5. Scoring more points in the playoff game the weekend prior to the conference championship is not a big factor in determining who will win the conference title game. The team that scored more points of the two conference championship game foes the previous week won 45 and lost 37 (in four cases the teams scored the exact number of points the previous week).
6. Winning the playoff game the weekend prior to the conference championship by a bigger margin than your conference championship game foe was a little bit more of a determining factor to who wins the conference championship game. The team that won the divisional playoff game by a bigger margin the week before won 54 times and lost 26 (a .675 winning percentage). In six cases the conference championship game teams won by the same margin the previous week.
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Will the San Francisco 49ers become the first Super Bowl loser since the 1993 Buffalo Bills to get back to the big game the following year, or will they fall short of back-to-back Super Bowl appearances?
In the 47-year history of the Super Bowl, there have been only seven times when the Super Bowl loser returned to the Super Bowl the following year. In fact, three of those seven times were from 1991-93 when the Bills made it to the Super Bowl in four consecutive seasons, losing each time in the championship game.
In addition to the seven repeaters in the Super Bowl, there were also four times when a Super Bowl loser made it to the conference championship game the following season. The last time this occurred was in 2012 when the 2011 New England Patriots lost to New York Giants in Super Bowl 46, then lost to the Baltimore Ravens last season in the AFC title game. In the other 22 cases, the Super Bowl loser made the playoffs the following season but were defeated in either the first or second round
Here’s a look at the 11 Super Bowl losers that made it to the Super Bowl or conference championship game the following season.
Returned to Super Bowl the season following their Super Bowl loss
1971: Dallas Cowboys (they won the Super Bowl that year after losing it the previous season)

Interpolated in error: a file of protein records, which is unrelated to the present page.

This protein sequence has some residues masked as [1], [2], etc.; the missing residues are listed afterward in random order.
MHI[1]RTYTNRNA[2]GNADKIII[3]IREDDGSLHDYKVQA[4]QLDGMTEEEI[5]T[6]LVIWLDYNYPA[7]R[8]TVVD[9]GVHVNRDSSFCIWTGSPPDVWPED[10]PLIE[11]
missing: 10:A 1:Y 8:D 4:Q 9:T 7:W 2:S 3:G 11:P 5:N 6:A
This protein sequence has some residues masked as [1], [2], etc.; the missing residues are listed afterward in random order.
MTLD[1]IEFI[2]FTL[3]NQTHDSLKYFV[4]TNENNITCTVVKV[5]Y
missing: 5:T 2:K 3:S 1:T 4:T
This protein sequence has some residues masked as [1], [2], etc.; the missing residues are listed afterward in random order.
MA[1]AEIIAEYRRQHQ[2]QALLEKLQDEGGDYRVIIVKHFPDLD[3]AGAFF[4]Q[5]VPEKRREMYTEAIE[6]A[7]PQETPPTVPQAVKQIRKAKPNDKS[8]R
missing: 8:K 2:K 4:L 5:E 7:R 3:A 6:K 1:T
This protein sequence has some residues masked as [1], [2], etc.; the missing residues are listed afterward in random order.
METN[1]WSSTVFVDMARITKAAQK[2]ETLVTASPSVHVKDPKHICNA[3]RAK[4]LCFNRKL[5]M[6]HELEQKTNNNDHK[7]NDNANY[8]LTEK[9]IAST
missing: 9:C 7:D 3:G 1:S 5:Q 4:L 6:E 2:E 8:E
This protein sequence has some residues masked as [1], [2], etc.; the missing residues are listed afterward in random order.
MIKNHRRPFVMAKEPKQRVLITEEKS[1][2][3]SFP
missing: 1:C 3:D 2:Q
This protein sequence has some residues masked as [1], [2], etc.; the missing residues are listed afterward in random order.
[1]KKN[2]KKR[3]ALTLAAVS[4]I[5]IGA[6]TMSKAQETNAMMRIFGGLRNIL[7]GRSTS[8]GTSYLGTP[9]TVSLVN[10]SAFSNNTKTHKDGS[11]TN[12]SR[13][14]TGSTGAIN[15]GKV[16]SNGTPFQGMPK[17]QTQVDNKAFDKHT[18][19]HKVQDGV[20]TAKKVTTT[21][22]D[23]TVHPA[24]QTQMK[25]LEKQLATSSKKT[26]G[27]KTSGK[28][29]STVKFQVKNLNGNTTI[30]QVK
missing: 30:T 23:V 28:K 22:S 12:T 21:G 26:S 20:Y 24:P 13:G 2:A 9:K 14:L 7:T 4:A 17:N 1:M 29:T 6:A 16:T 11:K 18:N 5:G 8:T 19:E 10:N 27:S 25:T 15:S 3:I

1972: Miami Dolphins (they won the Super Bowl that year after losing it the previous season)
1974: Minnesota Vikings (lost in the Super Bowl that year as well)
1987: Denver Broncos (lost in the Super Bowl that year as well)
1991: Buffalo Bills (lost in the Super Bowl that year as well)
1992: Buffalo Bills (lost in the Super Bowl that year as well)
1993: Buffalo Bills (lost in the Super Bowl that year as well)
Lost in the conference championship game the season following their Super Bowl loss
1968: Oakland Raiders
1977: Minnesota Vikings
1985: Miami Dolphins
2012: New England Patriots
The 49ers finished this past regular season with a 12-4 record. They became the 36 Super Bowl loser to finish the following season above .500. Two Super Bowl losers finished right at .500 the year after their Super Bowl loss, while nine teams were under .500 the year after their Super Bowl defeat.
Of the 47 Super Bowl losers, 33 made the playoffs the next season while 14 missed qualifying for the post-season the following year.
Where will the 49ers finish? Can they become only the third team in league history to win the Super Bowl the year following a Super Bowl defeat? Or, might they follow the path taken by the New England Patriots and lose in the conference title game the year after a Super Bowl loss? Stay tuned!
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Two games will decide the teams that will play in this year’s Super Bowl… San Francisco vs. Seattle and New England vs. Denver. Here’s a snapshot of the two games including a look at the previous games played between the teams.
New England @ Denver